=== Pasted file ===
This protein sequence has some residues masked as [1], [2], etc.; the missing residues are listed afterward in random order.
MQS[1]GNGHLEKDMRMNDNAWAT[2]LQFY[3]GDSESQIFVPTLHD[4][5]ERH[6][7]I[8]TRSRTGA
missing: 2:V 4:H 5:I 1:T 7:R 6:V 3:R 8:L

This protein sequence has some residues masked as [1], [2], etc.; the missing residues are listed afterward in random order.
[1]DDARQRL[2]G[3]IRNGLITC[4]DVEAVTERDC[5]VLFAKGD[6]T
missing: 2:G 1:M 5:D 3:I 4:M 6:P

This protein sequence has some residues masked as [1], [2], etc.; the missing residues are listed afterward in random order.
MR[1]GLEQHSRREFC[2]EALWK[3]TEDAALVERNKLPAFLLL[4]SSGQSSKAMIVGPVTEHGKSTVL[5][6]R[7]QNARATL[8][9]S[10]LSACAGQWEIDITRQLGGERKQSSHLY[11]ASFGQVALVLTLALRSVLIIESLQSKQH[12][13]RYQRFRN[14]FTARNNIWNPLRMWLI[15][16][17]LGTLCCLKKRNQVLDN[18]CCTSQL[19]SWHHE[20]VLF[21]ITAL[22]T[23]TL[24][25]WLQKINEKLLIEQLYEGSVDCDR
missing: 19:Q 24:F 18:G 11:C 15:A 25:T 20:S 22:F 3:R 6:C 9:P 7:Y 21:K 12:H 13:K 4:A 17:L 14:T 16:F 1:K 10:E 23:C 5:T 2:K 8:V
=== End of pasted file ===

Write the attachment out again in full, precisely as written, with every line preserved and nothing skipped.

This protein sequence has some residues masked as [1], [2], etc.; the missing residues are listed afterward in random order.
MQS[1]GNGHLEKDMRMNDNAWAT[2]LQFY[3]GDSESQIFVPTLHD[4][5]ERH[6][7]I[8]TRSRTGA
missing: 2:V 4:H 5:I 1:T 7:R 6:V 3:R 8:L

This protein sequence has some residues masked as [1], [2], etc.; the missing residues are listed afterward in random order.
[1]DDARQRL[2]G[3]IRNGLITC[4]DVEAVTERDC[5]VLFAKGD[6]T
missing: 2:G 1:M 5:D 3:I 4:M 6:P

This protein sequence has some residues masked as [1], [2], etc.; the missing residues are listed afterward in random order.
MR[1]GLEQHSRREFC[2]EALWK[3]TEDAALVERNKLPAFLLL[4]SSGQSSKAMIVGPVTEHGKSTVL[5][6]R[7]QNARATL[8][9]S[10]LSACAGQWEIDITRQLGGERKQSSHLY[11]ASFGQVALVLTLALRSVLIIESLQSKQH[12][13]RYQRFRN[14]FTARNNIWNPLRMWLI[15][16][17]LGTLCCLKKRNQVLDN[18]CCTSQL[19]SWHHE[20]VLF[21]ITAL[22]T[23]TL[24][25]WLQKINEKLLIEQLYEGSVDCDR
missing: 19:Q 24:F 18:G 11:C 15:A 25:T 20:S 22:F 3:R 6:C 9:P 7:Y 21:K 12:H 13:K 4:A 17:L 14:T 16:F 1:K 10:E 23:C 5:T 2:K 8:V